A first-timers whirlwind Big Easy tour
by Hannah J. Phillips
Photographs by Paul Broussard and Rush Jagoe
You need at least three days and three stomachs to do New Orleans properly — and a spare liver helps, too. First-time visitors to the Big Easy soon discover how hard it is to fit everything in, referring figuratively to the museums, music halls and monuments — and literally to the po’boys, gumbo, beignets and more. The trick is to pace yourself, as much for your digestion’s sake as to make sure you don’t miss the soul of the city while sampling everything it has to offer. Sure, check Café Du Monde off your bucket list and snap photos in the French Quarter, but don’t forget to collect the city’s smells and sounds as well: incense in the voodoo shops, the rattle of a streetcar, fresh rain on a curtain of Spanish moss and a jazz trumpet’s jubilant laugh.
A short walk from the city’s main artery, the Ace Hotel invites visitors through a portal of overgrown greenery into an art deco lobby that would win Jay Gatsby’s approval. Like New Orleans itself, the hotel’s unassuming exterior harbors hidden gems at every turn: an intimate live-music venue with speakeasy vibes at the Three Keys; three dining options for fresh, local fare; and a rooftop pool serving sips with a view. Guest rooms feature decadent dark tile and minimal décor as a welcome respite in a city that overstimulates each of the five senses.
After check-in, head to the nearby streetcar stop on Carondelet to catch the St. Charles line to Audubon Park. Commissioned in the early 1920s, the line is the oldest continuously operating street railway system in the world, earning a national historic landmark designation in 2014. Hopping on at Carondelet is your best chance to snag a window seat before the Canal Street crowds pile on. And you definitely want a window seat as the streetcar chugs toward Uptown. High-rises give way to wrought-iron gates and Greek columns of the Garden District’s antebellum homes, where beads from bygone Mardi Gras blend with the ferns of giant oaks.
You will be tempted to hop off at the Tulane University stop, but patience pays off at the corner of South Carrollton Avenue, where you will find New Orleans Original Daiquiris. The dive is best known for its 190 Octane mixes, but if you’re watching your Everclear intake, opt for the House Blend. Capitalize on Louisiana’s lax liquor laws by ordering to go and then retracing your steps to the entrance of Audubon Park.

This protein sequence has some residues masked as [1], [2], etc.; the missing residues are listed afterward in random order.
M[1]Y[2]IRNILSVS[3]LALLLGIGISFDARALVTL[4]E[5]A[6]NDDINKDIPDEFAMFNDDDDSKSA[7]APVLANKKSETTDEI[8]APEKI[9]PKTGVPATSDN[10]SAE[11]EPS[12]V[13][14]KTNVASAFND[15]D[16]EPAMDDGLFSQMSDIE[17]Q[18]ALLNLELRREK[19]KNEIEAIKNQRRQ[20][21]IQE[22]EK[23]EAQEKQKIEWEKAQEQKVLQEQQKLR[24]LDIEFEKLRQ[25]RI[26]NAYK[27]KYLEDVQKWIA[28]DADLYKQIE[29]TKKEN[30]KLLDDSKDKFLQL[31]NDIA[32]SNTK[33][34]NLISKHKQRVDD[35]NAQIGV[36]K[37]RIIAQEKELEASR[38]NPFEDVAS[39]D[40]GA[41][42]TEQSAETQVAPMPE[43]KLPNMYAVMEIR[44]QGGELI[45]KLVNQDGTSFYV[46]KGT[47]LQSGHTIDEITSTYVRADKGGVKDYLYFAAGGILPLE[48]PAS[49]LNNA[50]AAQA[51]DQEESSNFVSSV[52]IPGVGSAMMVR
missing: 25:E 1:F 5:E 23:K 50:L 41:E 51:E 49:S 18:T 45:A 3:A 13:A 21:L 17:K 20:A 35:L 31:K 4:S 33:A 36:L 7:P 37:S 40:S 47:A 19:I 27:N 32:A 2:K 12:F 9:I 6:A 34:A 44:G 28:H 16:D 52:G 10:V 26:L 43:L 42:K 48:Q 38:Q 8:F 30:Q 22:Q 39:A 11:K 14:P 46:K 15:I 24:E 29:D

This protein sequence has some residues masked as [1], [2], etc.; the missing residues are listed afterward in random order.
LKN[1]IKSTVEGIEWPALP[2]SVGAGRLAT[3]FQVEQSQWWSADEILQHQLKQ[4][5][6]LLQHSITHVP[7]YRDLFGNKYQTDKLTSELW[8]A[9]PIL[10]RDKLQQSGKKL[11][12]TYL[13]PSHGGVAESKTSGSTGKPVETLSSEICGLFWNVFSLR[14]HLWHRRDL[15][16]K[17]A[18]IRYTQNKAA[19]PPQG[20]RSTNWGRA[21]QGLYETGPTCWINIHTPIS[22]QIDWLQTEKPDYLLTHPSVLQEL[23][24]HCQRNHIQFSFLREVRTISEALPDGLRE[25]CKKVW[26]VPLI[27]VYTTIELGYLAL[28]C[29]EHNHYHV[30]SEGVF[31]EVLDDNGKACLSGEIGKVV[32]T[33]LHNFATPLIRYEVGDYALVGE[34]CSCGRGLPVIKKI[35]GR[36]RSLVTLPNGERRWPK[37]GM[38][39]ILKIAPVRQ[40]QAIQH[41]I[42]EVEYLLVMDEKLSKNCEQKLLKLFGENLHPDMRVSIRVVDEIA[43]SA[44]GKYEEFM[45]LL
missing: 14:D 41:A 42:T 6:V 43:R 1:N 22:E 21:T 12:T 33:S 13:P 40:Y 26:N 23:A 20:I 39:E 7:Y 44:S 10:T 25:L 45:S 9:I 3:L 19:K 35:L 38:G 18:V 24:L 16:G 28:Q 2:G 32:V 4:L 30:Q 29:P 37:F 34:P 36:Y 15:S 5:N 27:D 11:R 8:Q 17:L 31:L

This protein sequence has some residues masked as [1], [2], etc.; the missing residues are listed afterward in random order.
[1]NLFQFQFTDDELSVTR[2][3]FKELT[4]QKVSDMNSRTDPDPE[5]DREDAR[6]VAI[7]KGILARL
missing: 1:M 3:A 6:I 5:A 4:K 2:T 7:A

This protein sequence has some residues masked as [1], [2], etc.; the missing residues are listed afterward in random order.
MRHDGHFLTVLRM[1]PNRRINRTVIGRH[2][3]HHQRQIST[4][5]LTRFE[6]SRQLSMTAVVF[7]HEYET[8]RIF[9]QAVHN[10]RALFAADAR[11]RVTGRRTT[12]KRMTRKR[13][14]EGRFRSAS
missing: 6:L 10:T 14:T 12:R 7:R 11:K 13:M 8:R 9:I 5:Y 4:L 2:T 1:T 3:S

Calories don’t count when you consume and walk at the same time, and the paths of Audubon Park are the perfect setting for both. The 1.9-mile loop winds over stone bridges and past weeping willows, and an extra side trip toward the zoo leads to the glorious Tree of Life. A grand example of the city’s ancient live oaks, the tree’s colossal branches create a canopy of shade, reaching heavenward like cathedral arches and drooping down to meet the earth.
Now that you’ve walked off your daiquiri, it’s high time for a three-martini lunch at Commander’s Palace before browsing the boutiques and galleries along Magazine Street. Or wander the neighborhood’s 19th-century homes. Fans of “American Horror Story” should seek out the Buckner Mansion, featured as the fictional Miss Robichaux’s on the third season.
In the evening, head back to the Ace to freshen up for a night in, New Orleans-style. One of the hotel’s best perks is not needing to travel far for live music and local cuisine. Enjoy happy hour on the rooftop at Alto before sampling Seaworthy’s fresh oyster selection around the corner: Intimate and cozy, the bar serves wild-caught oysters from the West, East and Gulf coasts.
Get back to the Three Keys early to claim a spot upstairs. Shows highlight local legends and upcoming artists alike, so check the calendar ahead of time for a sneak peek.
For some of the best views in the city, head down Canal Street to cross the Mississippi by ferry. Departing every half hour, the ferry lands at Algiers Point, a 19th-century neighborhood known as the “Brooklyn of the South” and home to the city’s Jazz Walk of Fame. Back across the river, stroll the embankment toward the French Quarter for lunch at Central Grocery & Deli, home of the unforgettable muffuletta. Italy meets the South in every bite of this sesame bread, Italian charcuterie and spicy Creole olive salad, best enjoyed with a bottle of Dixie Beer.
Savor your last bites of that delicious seeded bread before venturing out into the French Quarter maze. Wander through voodoo shops, admire the architecture and visit the crumbling graves of the 18th- and 19th-century cemeteries. St. Roch and St. Louis No. 1 are among the most popular, though after years of vandalism, the latter now requires $20 admission. Refuel and recaffeinate along the way at Café Amelie’s romantic courtyard, or let the day drinking continue at Lafitte’s Blacksmith Shop Bar. Built in 1722, the tavern is reportedly the oldest bar in the country and one of the most haunted sites in the area.
For dinner, Galatoire’s has served French-Creole staples since 1905, but if you forgot to pack a dinner jacket, the nearby Longway Tavern features hearty fare to gear up for an evening on Bourbon Street. To find the city’s quintessential jazz, join the queue at Preservation Hall for one of five nightly concerts; those less patient can head to Fritzel’s European Jazz Pub as a superb alternative, maximizing time for meandering through cobblestone streets and gaslit corners.
And, of course, no trip is complete without a late-night stop at the mecca that is Café Du Monde, relishing the doughy goodness of powdered sugar-topped beignets after a long day of exploring. Your pilgrimage complete, head back to the Ace for a short night’s rest before your morning flight. Falling asleep, you’ll remember that you forgot to try a po’boy or a gin fizz, but that’s how every first trip to New Orleans should end, with a longer list of reasons to return.